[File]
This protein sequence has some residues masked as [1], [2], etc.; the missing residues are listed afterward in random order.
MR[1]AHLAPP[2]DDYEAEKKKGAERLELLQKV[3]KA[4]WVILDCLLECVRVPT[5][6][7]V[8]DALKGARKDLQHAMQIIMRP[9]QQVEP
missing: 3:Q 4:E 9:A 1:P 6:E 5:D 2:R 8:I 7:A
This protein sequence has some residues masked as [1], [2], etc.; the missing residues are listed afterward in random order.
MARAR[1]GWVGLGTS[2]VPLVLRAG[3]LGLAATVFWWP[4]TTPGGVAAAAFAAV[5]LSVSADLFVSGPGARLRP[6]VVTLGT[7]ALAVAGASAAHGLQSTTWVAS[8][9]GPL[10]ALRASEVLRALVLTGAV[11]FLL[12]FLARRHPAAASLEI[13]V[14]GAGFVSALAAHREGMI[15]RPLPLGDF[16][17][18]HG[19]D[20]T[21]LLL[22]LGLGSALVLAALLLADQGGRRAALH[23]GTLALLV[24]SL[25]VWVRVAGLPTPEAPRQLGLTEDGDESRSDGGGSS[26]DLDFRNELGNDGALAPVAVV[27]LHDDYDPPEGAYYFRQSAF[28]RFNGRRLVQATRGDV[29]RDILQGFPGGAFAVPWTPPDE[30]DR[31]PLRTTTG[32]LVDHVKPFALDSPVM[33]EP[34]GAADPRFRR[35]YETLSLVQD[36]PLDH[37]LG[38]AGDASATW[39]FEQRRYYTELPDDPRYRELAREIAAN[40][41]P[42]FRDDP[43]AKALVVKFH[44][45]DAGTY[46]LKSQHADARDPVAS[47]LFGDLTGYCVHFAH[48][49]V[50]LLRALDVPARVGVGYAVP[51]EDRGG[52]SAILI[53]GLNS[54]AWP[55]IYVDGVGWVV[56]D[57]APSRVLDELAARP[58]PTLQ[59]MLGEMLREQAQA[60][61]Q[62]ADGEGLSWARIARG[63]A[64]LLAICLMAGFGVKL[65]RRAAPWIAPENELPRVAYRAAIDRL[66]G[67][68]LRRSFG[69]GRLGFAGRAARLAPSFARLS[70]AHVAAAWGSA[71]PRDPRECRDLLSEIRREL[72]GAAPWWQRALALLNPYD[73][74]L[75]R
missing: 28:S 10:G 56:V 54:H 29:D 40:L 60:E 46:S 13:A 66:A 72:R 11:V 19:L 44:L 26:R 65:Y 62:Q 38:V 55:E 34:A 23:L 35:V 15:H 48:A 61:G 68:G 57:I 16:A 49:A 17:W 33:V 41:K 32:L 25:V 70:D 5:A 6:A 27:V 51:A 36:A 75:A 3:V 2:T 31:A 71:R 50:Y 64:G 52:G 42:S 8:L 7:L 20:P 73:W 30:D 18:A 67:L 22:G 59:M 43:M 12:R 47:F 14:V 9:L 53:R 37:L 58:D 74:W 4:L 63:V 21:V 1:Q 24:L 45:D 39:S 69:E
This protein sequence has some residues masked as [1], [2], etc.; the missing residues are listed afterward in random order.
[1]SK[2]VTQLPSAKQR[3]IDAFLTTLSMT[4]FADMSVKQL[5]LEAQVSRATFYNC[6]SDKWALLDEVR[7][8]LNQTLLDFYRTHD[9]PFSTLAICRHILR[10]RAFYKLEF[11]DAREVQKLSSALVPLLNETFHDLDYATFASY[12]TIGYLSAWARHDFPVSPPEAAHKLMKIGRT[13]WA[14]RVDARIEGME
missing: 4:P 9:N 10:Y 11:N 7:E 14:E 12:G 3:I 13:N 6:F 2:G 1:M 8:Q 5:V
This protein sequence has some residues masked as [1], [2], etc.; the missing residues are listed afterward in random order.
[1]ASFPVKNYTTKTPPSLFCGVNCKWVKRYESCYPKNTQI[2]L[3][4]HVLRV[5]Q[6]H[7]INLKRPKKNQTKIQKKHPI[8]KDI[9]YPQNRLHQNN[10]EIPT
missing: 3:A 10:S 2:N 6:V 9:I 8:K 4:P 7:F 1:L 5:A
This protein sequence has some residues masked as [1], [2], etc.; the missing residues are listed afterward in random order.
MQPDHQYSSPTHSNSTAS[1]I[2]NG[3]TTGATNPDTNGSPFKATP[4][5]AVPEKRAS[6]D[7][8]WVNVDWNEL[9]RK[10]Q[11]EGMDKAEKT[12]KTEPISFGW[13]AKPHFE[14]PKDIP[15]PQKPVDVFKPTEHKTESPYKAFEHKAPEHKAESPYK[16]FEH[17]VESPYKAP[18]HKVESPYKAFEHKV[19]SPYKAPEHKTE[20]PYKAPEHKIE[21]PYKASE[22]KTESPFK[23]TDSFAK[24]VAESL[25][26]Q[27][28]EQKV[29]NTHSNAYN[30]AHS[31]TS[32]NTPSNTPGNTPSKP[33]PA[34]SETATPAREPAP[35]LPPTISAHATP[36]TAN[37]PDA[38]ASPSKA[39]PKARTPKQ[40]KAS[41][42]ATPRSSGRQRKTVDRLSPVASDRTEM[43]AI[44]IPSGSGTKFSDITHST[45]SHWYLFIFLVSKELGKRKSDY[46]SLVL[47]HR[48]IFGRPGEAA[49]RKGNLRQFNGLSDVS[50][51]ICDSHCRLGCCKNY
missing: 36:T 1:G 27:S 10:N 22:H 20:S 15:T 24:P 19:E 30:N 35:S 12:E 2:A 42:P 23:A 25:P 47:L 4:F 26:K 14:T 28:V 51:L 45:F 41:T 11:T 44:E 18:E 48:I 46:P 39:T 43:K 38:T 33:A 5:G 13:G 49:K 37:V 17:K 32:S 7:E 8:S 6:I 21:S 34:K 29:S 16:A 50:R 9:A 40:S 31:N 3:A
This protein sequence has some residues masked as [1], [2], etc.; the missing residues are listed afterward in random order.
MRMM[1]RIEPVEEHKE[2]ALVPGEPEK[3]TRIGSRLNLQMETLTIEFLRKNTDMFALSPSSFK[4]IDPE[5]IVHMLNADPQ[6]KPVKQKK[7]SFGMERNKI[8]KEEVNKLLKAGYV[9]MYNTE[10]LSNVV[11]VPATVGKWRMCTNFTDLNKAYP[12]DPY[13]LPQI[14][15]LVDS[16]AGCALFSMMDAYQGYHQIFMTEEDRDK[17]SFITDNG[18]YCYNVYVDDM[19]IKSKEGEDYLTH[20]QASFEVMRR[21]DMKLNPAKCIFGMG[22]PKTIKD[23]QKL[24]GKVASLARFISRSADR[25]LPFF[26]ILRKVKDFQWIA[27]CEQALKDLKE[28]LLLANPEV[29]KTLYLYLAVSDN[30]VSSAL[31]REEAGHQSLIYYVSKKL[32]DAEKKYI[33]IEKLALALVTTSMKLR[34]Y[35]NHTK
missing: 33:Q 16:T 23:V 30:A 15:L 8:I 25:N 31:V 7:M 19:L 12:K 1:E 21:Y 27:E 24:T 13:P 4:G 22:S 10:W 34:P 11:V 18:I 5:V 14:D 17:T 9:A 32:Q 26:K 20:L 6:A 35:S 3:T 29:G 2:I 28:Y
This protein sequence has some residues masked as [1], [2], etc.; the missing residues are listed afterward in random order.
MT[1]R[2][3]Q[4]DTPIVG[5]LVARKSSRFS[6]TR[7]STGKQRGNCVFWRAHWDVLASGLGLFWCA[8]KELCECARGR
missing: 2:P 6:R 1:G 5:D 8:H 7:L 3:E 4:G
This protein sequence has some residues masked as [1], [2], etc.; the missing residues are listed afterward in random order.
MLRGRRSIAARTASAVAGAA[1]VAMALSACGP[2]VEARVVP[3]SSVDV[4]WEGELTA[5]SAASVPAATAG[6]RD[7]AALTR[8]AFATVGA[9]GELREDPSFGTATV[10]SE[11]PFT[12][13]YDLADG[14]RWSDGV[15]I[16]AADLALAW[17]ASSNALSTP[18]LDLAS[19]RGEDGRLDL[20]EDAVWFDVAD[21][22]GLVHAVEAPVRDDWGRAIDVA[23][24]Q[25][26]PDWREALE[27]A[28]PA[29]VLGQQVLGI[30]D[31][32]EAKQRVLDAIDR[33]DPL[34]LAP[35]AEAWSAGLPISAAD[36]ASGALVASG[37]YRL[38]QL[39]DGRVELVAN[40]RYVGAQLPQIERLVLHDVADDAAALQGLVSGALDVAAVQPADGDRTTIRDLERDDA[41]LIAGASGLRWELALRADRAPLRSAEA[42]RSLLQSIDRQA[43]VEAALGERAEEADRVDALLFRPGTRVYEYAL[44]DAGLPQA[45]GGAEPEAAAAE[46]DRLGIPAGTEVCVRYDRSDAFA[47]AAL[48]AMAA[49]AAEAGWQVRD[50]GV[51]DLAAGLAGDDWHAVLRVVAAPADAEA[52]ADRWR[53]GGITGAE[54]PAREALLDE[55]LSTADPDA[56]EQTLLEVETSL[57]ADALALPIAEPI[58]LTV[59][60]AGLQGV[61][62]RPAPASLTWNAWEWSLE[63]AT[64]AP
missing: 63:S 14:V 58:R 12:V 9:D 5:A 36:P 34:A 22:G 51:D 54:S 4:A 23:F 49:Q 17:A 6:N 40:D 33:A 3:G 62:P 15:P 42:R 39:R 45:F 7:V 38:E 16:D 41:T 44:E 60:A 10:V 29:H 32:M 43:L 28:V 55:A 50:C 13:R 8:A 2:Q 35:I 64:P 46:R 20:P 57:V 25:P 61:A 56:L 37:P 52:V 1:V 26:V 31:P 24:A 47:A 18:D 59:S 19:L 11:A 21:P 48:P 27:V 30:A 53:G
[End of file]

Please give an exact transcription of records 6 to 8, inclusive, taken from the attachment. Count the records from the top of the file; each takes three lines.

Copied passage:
This protein sequence has some residues masked as [1], [2], etc.; the missing residues are listed afterward in random order.
MRMM[1]RIEPVEEHKE[2]ALVPGEPEK[3]TRIGSRLNLQMETLTIEFLRKNTDMFALSPSSFK[4]IDPE[5]IVHMLNADPQ[6]KPVKQKK[7]SFGMERNKI[8]KEEVNKLLKAGYV[9]MYNTE[10]LSNVV[11]VPATVGKWRMCTNFTDLNKAYP[12]DPY[13]LPQI[14][15]LVDS[16]AGCALFSMMDAYQGYHQIFMTEEDRDK[17]SFITDNG[18]YCYNVYVDDM[19]IKSKEGEDYLTH[20]QASFEVMRR[21]DMKLNPAKCIFGMG[22]PKTIKD[23]QKL[24]GKVASLARFISRSADR[25]LPFF[26]ILRKVKDFQWIA[27]CEQALKDLKE[28]LLLANPEV[29]KTLYLYLAVSDN[30]VSSAL[31]REEAGHQSLIYYVSKKL[32]DAEKKYI[33]IEKLALALVTTSMKLR[34]Y[35]NHTK
missing: 33:Q 16:T 23:V 30:A 15:L 8:I 25:N 31:V 7:M 19:L 12:K 1:E 21:Y 27:E 24:T 13:P 4:G 22:S 10:W 34:P 11:V 18:I 5:V 14:D 17:T 9:A 32:Q 26:K 20:L 6:A 35:S 3:T 29:G 2:I 28:Y
This protein sequence has some residues masked as [1], [2], etc.; the missing residues are listed afterward in random order.
MT[1]R[2][3]Q[4]DTPIVG[5]LVARKSSRFS[6]TR[7]STGKQRGNCVFWRAHWDVLASGLGLFWCA[8]KELCECARGR
missing: 2:P 6:R 1:G 5:D 8:H 7:L 3:E 4:G
This protein sequence has some residues masked as [1], [2], etc.; the missing residues are listed afterward in random order.
MLRGRRSIAARTASAVAGAA[1]VAMALSACGP[2]VEARVVP[3]SSVDV[4]WEGELTA[5]SAASVPAATAG[6]RD[7]AALTR[8]AFATVGA[9]GELREDPSFGTATV[10]SE[11]PFT[12][13]YDLADG[14]RWSDGV[15]I[16]AADLALAW[17]ASSNALSTP[18]LDLAS[19]RGEDGRLDL[20]EDAVWFDVAD[21][22]GLVHAVEAPVRDDWGRAIDVA[23][24]Q[25][26]PDWREALE[27]A[28]PA[29]VLGQQVLGI[30]D[31][32]EAKQRVLDAIDR[33]DPL[34]LAP[35]AEAWSAGLPISAAD[36]ASGALVASG[37]YRL[38]QL[39]DGRVELVAN[40]RYVGAQLPQIERLVLHDVADDAAALQGLVSGALDVAAVQPADGDRTTIRDLERDDA[41]LIAGASGLRWELALRADRAPLRSAEA[42]RSLLQSIDRQA[43]VEAALGERAEEADRVDALLFRPGTRVYEYAL[44]DAGLPQA[45]GGAEPEAAAAE[46]DRLGIPAGTEVCVRYDRSDAFA[47]AAL[48]AMAA[49]AAEAGWQVRD[50]GV[51]DLAAGLAGDDWHAVLRVVAAPADAEA[52]ADRWR[53]GGITGAE[54]PAREALLDE[55]LSTADPDA[56]EQTLLEVETSL[57]ADALALPIAEPI[58]LTV[59][60]AGLQGV[61][62]RPAPASLTWNAWEWSLE[63]AT[64]AP
missing: 63:S 14:V 58:R 12:V 9:D 5:A 36:P 34:A 22:G 51:D 54:S 4:A 23:F 49:Q 17:A 6:N 40:D 33:A 3:G 62:P 15:P 42:R 39:R 45:F 7:V 38:E 16:D 41:T 44:E 60:A 10:V 29:H 32:M 43:L 28:V 55:A 50:C 13:R 8:A 2:Q 35:I 64:P 46:R 20:P 57:V 25:P 61:A 56:L 37:P 52:V 1:V 26:V 31:P 24:A 47:A 18:D 59:S 19:L 11:A 21:P 48:P 27:V 30:A 53:G